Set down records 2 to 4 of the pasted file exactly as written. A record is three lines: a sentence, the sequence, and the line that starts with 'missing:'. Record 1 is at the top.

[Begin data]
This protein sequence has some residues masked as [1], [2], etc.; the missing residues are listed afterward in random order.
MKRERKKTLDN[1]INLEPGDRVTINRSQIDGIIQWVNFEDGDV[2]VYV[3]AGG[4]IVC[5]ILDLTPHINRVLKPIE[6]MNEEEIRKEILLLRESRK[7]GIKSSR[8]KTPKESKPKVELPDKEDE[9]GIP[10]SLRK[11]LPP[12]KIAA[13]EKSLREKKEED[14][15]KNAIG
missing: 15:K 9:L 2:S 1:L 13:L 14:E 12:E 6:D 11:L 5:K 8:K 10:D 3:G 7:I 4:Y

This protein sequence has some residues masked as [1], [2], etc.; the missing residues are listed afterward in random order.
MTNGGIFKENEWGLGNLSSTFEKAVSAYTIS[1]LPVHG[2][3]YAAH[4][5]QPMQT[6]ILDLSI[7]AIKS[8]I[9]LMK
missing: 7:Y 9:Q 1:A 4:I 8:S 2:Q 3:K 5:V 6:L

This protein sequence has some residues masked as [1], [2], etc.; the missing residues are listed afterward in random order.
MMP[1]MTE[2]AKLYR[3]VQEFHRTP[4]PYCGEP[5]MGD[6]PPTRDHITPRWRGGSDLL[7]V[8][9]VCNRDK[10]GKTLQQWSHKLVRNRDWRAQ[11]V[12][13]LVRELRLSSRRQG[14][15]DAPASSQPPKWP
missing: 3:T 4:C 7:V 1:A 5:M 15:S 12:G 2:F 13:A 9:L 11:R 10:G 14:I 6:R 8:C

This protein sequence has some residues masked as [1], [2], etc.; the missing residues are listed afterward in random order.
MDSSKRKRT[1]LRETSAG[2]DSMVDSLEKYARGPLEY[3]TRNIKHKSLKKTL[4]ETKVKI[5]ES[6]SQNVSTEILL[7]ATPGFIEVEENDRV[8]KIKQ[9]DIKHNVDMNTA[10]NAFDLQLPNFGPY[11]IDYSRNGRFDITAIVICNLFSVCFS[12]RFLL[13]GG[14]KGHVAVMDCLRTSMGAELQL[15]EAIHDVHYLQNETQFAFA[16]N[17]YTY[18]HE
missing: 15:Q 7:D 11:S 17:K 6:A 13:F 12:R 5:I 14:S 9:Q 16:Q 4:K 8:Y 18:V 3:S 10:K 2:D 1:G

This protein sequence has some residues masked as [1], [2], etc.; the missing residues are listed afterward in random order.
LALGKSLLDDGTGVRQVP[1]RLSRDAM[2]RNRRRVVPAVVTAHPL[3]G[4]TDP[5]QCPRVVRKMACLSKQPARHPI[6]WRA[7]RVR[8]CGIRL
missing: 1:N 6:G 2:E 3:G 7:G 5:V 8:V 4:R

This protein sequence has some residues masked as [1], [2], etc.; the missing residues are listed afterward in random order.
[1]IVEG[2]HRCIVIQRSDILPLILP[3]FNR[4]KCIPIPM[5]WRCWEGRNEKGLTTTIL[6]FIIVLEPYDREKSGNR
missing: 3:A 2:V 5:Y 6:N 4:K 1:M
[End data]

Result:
This protein sequence has some residues masked as [1], [2], etc.; the missing residues are listed afterward in random order.
MTNGGIFKENEWGLGNLSSTFEKAVSAYTIS[1]LPVHG[2][3]YAAH[4][5]QPMQT[6]ILDLSI[7]AIKS[8]I[9]LMK
missing: 7:Y 9:Q 1:A 4:I 8:S 2:Q 3:K 5:V 6:L

This protein sequence has some residues masked as [1], [2], etc.; the missing residues are listed afterward in random order.
MMP[1]MTE[2]AKLYR[3]VQEFHRTP[4]PYCGEP[5]MGD[6]PPTRDHITPRWRGGSDLL[7]V[8][9]VCNRDK[10]GKTLQQWSHKLVRNRDWRAQ[11]V[12][13]LVRELRLSSRRQG[14][15]DAPASSQPPKWP
missing: 3:T 4:C 7:V 1:A 5:M 15:S 12:G 2:F 13:A 9:L 11:R 10:G 14:I 6:R 8:C

This protein sequence has some residues masked as [1], [2], etc.; the missing residues are listed afterward in random order.
MDSSKRKRT[1]LRETSAG[2]DSMVDSLEKYARGPLEY[3]TRNIKHKSLKKTL[4]ETKVKI[5]ES[6]SQNVSTEILL[7]ATPGFIEVEENDRV[8]KIKQ[9]DIKHNVDMNTA[10]NAFDLQLPNFGPY[11]IDYSRNGRFDITAIVICNLFSVCFS[12]RFLL[13]GG[14]KGHVAVMDCLRTSMGAELQL[15]EAIHDVHYLQNETQFAFA[16]N[17]YTY[18]HE
missing: 15:Q 7:D 11:S 17:K 6:A 13:F 12:R 5:I 14:S 9:Q 16:Q 4:K 8:Y 18:V 3:S 10:K 2:D 1:G